Making entrypoints available

If you have console scripts in your pyproject.toml, your entrypoints (in /opt/.cache/virtualenvs/.../bin) will not be created unless the source code of your package is available. This is the reason why we can get away with a small hack using poetry install after COPY . . a second time, but this time around requires minimal time to perform the step.

Example docker-compose

A docker-compose file may look like this (replace package_name with the name of your package according to pyproject.toml:

examples/dockerfiles/poetry/docker-compose.yml

version: "3.8"

services:
  app:
    container_name: package_name
    build:
      context: .
      target: development
    image: "package_name:development"
    restart: always
    volumes:
      - $PWD:/app

Production build

Here we use two stages actually for the reason of getting rid of poetry in the final image. We use the development stage that has poetry and the source code. We build the package first, and in the second stage we just copy sdist package and install it into the container itself.

examples/dockerfiles/poetry/stage_production

FROM development as prod-builder
# Since we deal with a cli that can not be installed during poetry install (none of the code is present at this step)
RUN poetry build -f sdist && ls ./dist

FROM python-base as production
WORKDIR /app
COPY --from=prod-builder /app/dist ./dist
RUN pip install $(find dist -type f -name "*.tar.gz") && rm -r dist
USER dev
CMD ["mycli", "--help"]

Complete example

Here is the full Dockerfile consisting of all the stages above:

# Creating a python base with shared environment variables
ARG PYTHON_VERSION=3.10.7
FROM python:$PYTHON_VERSION-bullseye as python-base
ARG POETRY_VERSION=1.1.13
ARG DEV_UID=1000

# The env vars are inherited in all images that use FROM python-base as ....
# OSTYPE has be to set since it is normally there in linux and used by /venv/bin/activate
ENV PYTHONUNBUFFERED=1 \
    PYTHONDONTWRITEBYTECODE=1 \
    PIP_NO_CACHE_DIR=off \
    PIP_DISABLE_PIP_VERSION_CHECK=on \
    PIP_DEFAULT_TIMEOUT=100 \
    POETRY_VIRTUALENVS_IN_PROJECT=false \
    POETRY_NO_INTERACTION=1 \
    POETRY_VERSION=$POETRY_VERSION \
    OSTYPE='linux-gnu'

# Setting up proper permissions, running app not as root
# install dependencies for your application, update system
RUN mkdir -p /app \
    && groupadd --gid $DEV_UID -r dev \
    && useradd --create-home -d /home/dev --uid $DEV_UID -g -r dev dev \
    && chown dev:dev -R /app \
    && apt-get update && apt-get upgrade -y \
  && apt-get install --no-install-recommends -y \
    bash

FROM python-base as development

ENV PATH="/home/dev/.local/bin:$PATH"

# COPY entrypoint.sh /entrypoint.sh
# RUN chmod +x '/entrypoint.sh'

# Install Poetry - installer respects $POETRY_VERSION & $POETRY_HOME
# RUN curl -sSL 'https://raw.githubusercontent.com/python-poetry/poetry/master/get-poetry.py' | python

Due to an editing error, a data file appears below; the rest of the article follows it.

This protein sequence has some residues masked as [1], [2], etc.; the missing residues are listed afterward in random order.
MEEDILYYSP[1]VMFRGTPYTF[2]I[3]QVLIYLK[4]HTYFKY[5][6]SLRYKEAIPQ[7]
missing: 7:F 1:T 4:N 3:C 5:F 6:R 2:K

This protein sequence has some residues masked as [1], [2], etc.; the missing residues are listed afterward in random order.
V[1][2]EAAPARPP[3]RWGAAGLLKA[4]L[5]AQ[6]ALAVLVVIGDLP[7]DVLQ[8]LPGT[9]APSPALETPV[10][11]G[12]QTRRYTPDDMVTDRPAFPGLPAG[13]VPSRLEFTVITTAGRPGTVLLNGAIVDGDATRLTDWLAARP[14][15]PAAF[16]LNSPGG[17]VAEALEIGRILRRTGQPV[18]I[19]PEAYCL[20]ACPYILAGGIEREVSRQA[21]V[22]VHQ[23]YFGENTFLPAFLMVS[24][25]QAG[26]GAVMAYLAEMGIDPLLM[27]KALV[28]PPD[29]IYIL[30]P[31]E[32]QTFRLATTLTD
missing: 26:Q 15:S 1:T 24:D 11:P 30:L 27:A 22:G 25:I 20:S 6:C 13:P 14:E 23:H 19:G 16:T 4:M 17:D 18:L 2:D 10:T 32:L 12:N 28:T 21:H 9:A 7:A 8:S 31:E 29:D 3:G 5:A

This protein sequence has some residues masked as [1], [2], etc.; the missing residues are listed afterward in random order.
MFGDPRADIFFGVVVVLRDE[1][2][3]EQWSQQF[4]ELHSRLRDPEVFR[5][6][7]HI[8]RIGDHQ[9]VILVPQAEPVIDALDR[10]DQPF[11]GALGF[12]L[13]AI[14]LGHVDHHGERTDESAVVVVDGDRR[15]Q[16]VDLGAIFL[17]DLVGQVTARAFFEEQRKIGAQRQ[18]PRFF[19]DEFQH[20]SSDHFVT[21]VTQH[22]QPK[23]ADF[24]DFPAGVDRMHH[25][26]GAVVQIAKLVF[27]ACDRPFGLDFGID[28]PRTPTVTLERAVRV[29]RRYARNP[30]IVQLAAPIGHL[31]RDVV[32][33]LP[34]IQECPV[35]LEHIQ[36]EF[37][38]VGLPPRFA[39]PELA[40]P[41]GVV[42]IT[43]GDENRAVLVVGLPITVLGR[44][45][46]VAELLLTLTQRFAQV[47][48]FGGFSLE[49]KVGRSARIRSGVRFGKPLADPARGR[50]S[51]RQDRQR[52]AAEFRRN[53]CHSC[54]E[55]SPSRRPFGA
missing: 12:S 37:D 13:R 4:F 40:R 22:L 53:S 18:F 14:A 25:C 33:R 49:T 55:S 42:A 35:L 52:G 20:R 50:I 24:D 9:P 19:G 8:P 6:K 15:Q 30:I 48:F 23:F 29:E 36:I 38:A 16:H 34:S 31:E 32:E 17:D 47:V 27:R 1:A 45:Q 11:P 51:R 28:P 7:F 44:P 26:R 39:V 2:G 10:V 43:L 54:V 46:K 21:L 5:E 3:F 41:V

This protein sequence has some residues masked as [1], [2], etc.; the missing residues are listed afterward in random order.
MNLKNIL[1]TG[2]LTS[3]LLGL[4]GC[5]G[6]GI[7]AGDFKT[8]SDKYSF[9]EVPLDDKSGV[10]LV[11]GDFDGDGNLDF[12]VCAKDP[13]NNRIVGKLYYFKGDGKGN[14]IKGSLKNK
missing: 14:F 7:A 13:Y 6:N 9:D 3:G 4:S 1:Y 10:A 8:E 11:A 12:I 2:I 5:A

# the official way of installing, but piping some script from the internet is kind of dangerous

# Continue under dev user to install poetry using poetry defaults for installation, cache and virtualenv dirs
USER dev
RUN pip install poetry==$POETRY_VERSION

WORKDIR /app
COPY --chown=dev:dev ./poetry.lock ./pyproject.toml ./
RUN poetry install

# Note: --chown is necessary that the files are owned by dev and not root
COPY --chown=dev:dev . .

# small hack to get cli installed if you have entries in [tool.poetry.scripts] in pyproject.toml
# RUN poetry install

# ENTRYPOINT /entrypoint.sh $0 $@
CMD ["poetry", "run", "python", "somefile.py"]

FROM development as prod-builder
# Since we deal with a cli that can not be installed during poetry install (none of the code is present at this step)
RUN poetry build -f sdist && ls ./dist

FROM python-base as production
WORKDIR /app
COPY --from=prod-builder /app/dist ./dist
RUN pip install $(find dist -type f -name "*.tar.gz") && rm -r dist
USER dev
CMD ["mycli", "--help"]

Example build script

Here is an example build script that takes advantage of the info in pyproject.toml regarding package name and version for tagging. It shows the usage of the build args used in the Dockerfile above.

examples/scripts/poetry_build.sh

#!/usr/bin/env bash

version=$(grep -Po '^version\s=\s"\K\d\.\d\.\d' pyproject.toml)
target=${1:-development}
app_name=$(grep -Po '^name\s=\s"\K[\w_-]+' pyproject.toml)
python_version=3.10.7
dev_uid=$(id -u)

function build {
    docker build --tag $app_name:$target --target $target \
      --build-arg PYTHON_VERSION=$python_version --build-arg DEV_UID=$dev_uid .
    echo "$app_name:$target"
}

function build_prod {
    docker build --tag $app_name:$version --target $target \
      --build-arg PYTHON_VERSION=$python_version --build-arg DEV_UID=$dev_uid .
    echo "$app_name:$version"
}

function cleanup() {
  docker image prune -f && docker container prune -f
}

if [ "$target" = 'production' ]; then
  build_prod
else
  build
fi

cleanup > /dev/null

Usage:

# For development build
./build.sh
# indication other stage
./build.sh production

Letztes Update: November 8, 2022
Erstellt: November 8, 2022